Tuesday, November 24, 2009

A Quick, Inexpensive Polytunnel

With my leeks not maturing as fast as I wanted them to I decided to give them some protection so they overwinter. I also needed a bit more covered space for potted perennials that I neglected to plant. I wanted something inexpensive, fast to make and strong enough to withstand a foot of snow at a time. This tunnel is a hybrid version of quick hoops and my own ideas. I put the whole thing together last Sunday afternoon in about an hour. Should I leave out the part when I had to go back to the home center because the bolts I bought were to short, maybe I will keep that part to myself....

Above is all the materials you will need to make the frame, Total cost for these materials was about $17 cdn not including plastic. Materials include:
  • (4) 1/2"x10' pvc electrical conduit
  • (3) 1"x2"x8' lumber
  • (4) 2 1/2" bolts and nuts
  • (4) washers
The only other thing you will need is enough plastic or row cover the fit the tunnel. I used plastic I had on hand, I would prefer row cover but I didn't want to wait for an order to arrive.

To build the tunnel start by placing one end of the conduit in the ground 12-18" deep and then bend the other end down placing it 12-18" deep as well. My bed is narrow so I ended up with a tall tunnel but it will also fit a bed 36"-48" wide. Continue placing the conduit, evenly spaced up to 8' long. With all the conduit in, cut one 1x2 to the length of the tunnel and fasten it in place.

Fasten the 1x2 in place by drilling a hole through the conduit into the 1x2. Then place your bolt through the hole and tighten everything in place with the washer & nut.

The top 1x2 will lock all the conduit into each other and will stop snow/rain from pooling on top. Now the only weakness is the tunnel will sway from wind and snow pressure. I solved this problem by cutting the other two 1x2's into stakes that were 12" higher then the tunnel.

These two stakes were then driven into the ground on either end to correspond with the top 1x2 brace. Once firmly in the ground I pre-drilled into the top 1x2 and added two screws to fasten everything together. Now you will have a frame that will survive high winds and heavy accumulations of snow.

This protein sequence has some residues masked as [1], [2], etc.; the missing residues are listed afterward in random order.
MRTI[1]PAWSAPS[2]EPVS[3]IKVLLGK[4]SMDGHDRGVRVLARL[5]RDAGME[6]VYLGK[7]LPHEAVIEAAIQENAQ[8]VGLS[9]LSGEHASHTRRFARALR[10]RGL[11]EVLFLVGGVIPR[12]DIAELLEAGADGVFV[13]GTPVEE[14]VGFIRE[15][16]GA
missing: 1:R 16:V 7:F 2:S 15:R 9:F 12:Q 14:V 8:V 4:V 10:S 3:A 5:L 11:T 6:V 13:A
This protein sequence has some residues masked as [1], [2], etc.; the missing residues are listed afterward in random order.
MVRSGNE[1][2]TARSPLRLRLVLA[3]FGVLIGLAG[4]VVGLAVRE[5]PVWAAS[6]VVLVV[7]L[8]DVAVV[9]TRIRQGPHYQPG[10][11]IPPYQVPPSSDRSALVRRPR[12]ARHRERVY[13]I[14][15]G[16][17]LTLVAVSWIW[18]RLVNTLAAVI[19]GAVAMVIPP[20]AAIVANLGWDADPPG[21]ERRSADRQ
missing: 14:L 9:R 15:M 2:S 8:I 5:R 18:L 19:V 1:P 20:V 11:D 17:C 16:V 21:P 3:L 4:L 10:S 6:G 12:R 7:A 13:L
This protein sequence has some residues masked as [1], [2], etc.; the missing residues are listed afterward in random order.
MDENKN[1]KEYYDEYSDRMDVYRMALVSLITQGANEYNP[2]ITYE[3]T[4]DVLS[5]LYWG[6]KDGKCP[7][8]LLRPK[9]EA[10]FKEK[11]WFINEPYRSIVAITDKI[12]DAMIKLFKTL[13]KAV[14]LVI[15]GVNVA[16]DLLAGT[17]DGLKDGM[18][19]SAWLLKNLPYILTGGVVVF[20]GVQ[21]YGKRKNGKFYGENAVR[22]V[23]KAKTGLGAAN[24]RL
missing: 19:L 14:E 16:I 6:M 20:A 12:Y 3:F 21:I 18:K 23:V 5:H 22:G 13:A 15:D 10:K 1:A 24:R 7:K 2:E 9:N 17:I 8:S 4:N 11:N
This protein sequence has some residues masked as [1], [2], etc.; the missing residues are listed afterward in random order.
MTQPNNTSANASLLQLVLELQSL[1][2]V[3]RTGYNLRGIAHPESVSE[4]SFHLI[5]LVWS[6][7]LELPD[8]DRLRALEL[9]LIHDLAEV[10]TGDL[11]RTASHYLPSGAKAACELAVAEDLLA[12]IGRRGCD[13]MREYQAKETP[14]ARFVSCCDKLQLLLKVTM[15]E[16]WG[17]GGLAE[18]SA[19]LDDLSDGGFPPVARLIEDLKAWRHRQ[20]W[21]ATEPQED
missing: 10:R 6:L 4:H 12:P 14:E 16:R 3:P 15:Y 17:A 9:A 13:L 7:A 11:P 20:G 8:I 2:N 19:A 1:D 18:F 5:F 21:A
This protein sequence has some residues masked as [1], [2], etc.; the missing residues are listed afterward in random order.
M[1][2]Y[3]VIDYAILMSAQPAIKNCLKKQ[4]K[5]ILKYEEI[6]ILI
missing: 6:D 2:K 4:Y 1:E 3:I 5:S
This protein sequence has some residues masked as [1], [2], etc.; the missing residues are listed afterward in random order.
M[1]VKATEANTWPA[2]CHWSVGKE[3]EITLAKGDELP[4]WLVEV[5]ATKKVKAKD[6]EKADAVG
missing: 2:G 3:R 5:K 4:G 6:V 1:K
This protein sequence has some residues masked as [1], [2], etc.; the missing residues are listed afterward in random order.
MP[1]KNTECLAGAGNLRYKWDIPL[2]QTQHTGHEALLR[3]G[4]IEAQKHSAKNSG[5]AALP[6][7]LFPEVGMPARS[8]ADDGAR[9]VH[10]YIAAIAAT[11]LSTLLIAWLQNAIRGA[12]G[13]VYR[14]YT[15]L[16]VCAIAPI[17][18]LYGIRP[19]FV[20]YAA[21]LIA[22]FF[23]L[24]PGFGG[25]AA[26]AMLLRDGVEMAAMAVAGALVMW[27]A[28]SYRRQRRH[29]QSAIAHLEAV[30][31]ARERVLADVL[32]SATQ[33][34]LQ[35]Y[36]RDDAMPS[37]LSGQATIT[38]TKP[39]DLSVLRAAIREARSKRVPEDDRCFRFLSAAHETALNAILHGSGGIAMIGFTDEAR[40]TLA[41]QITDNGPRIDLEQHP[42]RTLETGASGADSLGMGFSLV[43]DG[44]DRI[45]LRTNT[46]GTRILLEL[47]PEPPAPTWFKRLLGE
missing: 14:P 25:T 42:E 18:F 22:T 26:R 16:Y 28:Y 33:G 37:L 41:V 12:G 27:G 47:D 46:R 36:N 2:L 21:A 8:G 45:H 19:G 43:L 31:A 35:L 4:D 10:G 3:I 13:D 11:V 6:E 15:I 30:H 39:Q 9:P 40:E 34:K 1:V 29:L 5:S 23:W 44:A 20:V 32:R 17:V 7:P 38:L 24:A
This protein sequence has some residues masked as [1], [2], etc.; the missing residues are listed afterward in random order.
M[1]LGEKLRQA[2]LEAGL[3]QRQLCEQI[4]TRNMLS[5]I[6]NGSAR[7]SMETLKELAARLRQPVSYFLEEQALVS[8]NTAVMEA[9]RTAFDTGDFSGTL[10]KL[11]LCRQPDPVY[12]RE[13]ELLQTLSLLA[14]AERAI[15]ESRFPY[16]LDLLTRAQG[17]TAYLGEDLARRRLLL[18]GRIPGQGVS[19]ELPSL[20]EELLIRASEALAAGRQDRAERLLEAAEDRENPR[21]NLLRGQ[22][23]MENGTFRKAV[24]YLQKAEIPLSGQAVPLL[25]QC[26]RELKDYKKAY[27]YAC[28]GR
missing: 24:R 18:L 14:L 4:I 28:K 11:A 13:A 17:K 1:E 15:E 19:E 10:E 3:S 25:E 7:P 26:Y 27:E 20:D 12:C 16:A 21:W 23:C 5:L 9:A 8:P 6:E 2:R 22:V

With the frame all done I placed the plastic on the frame leaving about 6" extra on each side. I weighted down the plastic with heavy rocks and also buried the back edge with soil to further weight it down. The front edge I want to have easy access to so currently I have just tucked the plastic down. Before the weather turns bad I will be picking up either Greenhouse clips or binder clips to hold the front plastic in place.

Now for what will be in the tunnel:

Chard. The empty spot behind will be for overwintering potted perennials. Come
spring the perennials will come out and I can use the space to harden off seedlings.

A lone tatsoi, get growing tatsoi!

And the main reason for the tunnel, my late planted leeks. As long as
they overwinter they should be ready for harvest some time next spring.

After I was done the tunnel I put the barrel greenhouse back in place that I made last winter. I will be transplanting some greens into the barrel soon and place plastic on it after that. I think I may plant some tatsoi in the barrel as well. If we have a warm December they may just grow.


  1. That should work really good, Dan. I really like the electrical pvc conduit, because it will last much longer than schedule 40 pvc. Have you thought about using snapclamps for the ends?

  2. Very nice! Good luck with the overwintering!

  3. Very nice! Simple, functional & cost effective!
    Good luck to you, and the Tatsoi ;-)

  4. You make me feel really lazy. I'm not going to try to overwinter anything except my spinach and I'm just going to drape remay over it without any supports. Right now it has some supports, but it won't once winter hits. The snow would just knock them down.

  5. Top work there Dan! Although in my part of the world there really is no need to overwinter hehehe. Although a foot of snow sounds like a lovely idea!

  6. I like that. I'm looking for good and simple ideas for fall and winter gardening. This one's a keeper.

  7. EG - I just looked up the snapclamps and they look exactly like the greenhouse clips. I wonder if I can source the snapclamps cheaper.

    Cloud - Thanks, I hope they live.

    Fred - Thanks. I got your e-mail the other day, I must get to replying tonight!

    Daphne - I had to do something to get these leeks through winter. I hope it works.

    Prue - Yes, no need for cold protection in Australian. Maybe sun protection though.

    Sande - They are really easy to put together. You could have greens in no time once the light starts strengthening during march.

  8. This is great! it is amazing what and how much you can grow under a covered area through the winter. We use a recycled old awning against the house for overwintering plants in pots etc.
    Keep us posted on the wee tatsoi!

  9. Ahh that's just what I need on my patch! Just the right shape for the snow to just slide off so as not to put too much weight on them.

  10. The narrowness of the bed is going to really work to your advantage. It creates a more pointed peak as then strengthened by your top bar connector - all of which should encourage snow to slide off rather than accumulate and weigh down the hoops and plastic.

    Good work!

  11. Looks great and to see green in Canada is very nice!

  12. looks easy enough for me lol! Thanks :) Happy Thanksgiving :)

  13. We need a green house.....great job on the tunnels....